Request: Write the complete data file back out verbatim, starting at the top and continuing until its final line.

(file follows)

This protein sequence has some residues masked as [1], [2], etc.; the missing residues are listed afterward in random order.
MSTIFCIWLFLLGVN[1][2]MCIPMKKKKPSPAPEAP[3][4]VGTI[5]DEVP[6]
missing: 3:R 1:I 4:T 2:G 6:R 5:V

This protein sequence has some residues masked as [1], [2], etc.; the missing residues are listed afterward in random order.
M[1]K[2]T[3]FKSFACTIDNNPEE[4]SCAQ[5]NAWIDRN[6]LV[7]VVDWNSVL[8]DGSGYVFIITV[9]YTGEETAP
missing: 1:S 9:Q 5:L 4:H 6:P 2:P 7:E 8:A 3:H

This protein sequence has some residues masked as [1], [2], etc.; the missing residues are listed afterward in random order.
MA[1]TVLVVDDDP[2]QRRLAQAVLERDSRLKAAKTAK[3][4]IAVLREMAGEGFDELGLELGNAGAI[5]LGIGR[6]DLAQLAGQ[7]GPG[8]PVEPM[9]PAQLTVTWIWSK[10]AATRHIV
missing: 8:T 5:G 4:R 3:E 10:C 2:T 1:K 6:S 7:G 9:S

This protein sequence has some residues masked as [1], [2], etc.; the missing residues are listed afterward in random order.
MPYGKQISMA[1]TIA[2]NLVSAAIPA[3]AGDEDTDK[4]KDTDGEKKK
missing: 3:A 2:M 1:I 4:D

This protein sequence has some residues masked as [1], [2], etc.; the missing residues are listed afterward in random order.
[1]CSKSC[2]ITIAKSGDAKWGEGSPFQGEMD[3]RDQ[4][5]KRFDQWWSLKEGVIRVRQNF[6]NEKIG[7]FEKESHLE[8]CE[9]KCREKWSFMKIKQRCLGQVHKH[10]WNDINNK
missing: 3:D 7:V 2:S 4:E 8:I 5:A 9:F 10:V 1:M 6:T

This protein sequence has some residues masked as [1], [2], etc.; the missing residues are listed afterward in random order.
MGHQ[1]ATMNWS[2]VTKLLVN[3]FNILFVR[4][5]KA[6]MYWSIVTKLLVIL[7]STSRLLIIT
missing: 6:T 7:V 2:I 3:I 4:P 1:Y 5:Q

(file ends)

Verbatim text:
This protein sequence has some residues masked as [1], [2], etc.; the missing residues are listed afterward in random order.
MSTIFCIWLFLLGVN[1][2]MCIPMKKKKPSPAPEAP[3][4]VGTI[5]DEVP[6]
missing: 3:R 1:I 4:T 2:G 6:R 5:V

This protein sequence has some residues masked as [1], [2], etc.; the missing residues are listed afterward in random order.
M[1]K[2]T[3]FKSFACTIDNNPEE[4]SCAQ[5]NAWIDRN[6]LV[7]VVDWNSVL[8]DGSGYVFIITV[9]YTGEETAP
missing: 1:S 9:Q 5:L 4:H 6:P 2:P 7:E 8:A 3:H

This protein sequence has some residues masked as [1], [2], etc.; the missing residues are listed afterward in random order.
MA[1]TVLVVDDDP[2]QRRLAQAVLERDSRLKAAKTAK[3][4]IAVLREMAGEGFDELGLELGNAGAI[5]LGIGR[6]DLAQLAGQ[7]GPG[8]PVEPM[9]PAQLTVTWIWSK[10]AATRHIV
missing: 8:T 5:G 4:R 3:E 10:C 2:T 1:K 6:S 7:G 9:S

This protein sequence has some residues masked as [1], [2], etc.; the missing residues are listed afterward in random order.
MPYGKQISMA[1]TIA[2]NLVSAAIPA[3]AGDEDTDK[4]KDTDGEKKK
missing: 3:A 2:M 1:I 4:D

This protein sequence has some residues masked as [1], [2], etc.; the missing residues are listed afterward in random order.
[1]CSKSC[2]ITIAKSGDAKWGEGSPFQGEMD[3]RDQ[4][5]KRFDQWWSLKEGVIRVRQNF[6]NEKIG[7]FEKESHLE[8]CE[9]KCREKWSFMKIKQRCLGQVHKH[10]WNDINNK
missing: 3:D 7:V 2:S 4:E 8:I 5:A 9:F 10:V 1:M 6:T

This protein sequence has some residues masked as [1], [2], etc.; the missing residues are listed afterward in random order.
MGHQ[1]ATMNWS[2]VTKLLVN[3]FNILFVR[4][5]KA[6]MYWSIVTKLLVIL[7]STSRLLIIT
missing: 6:T 7:V 2:I 3:I 4:P 1:Y 5:Q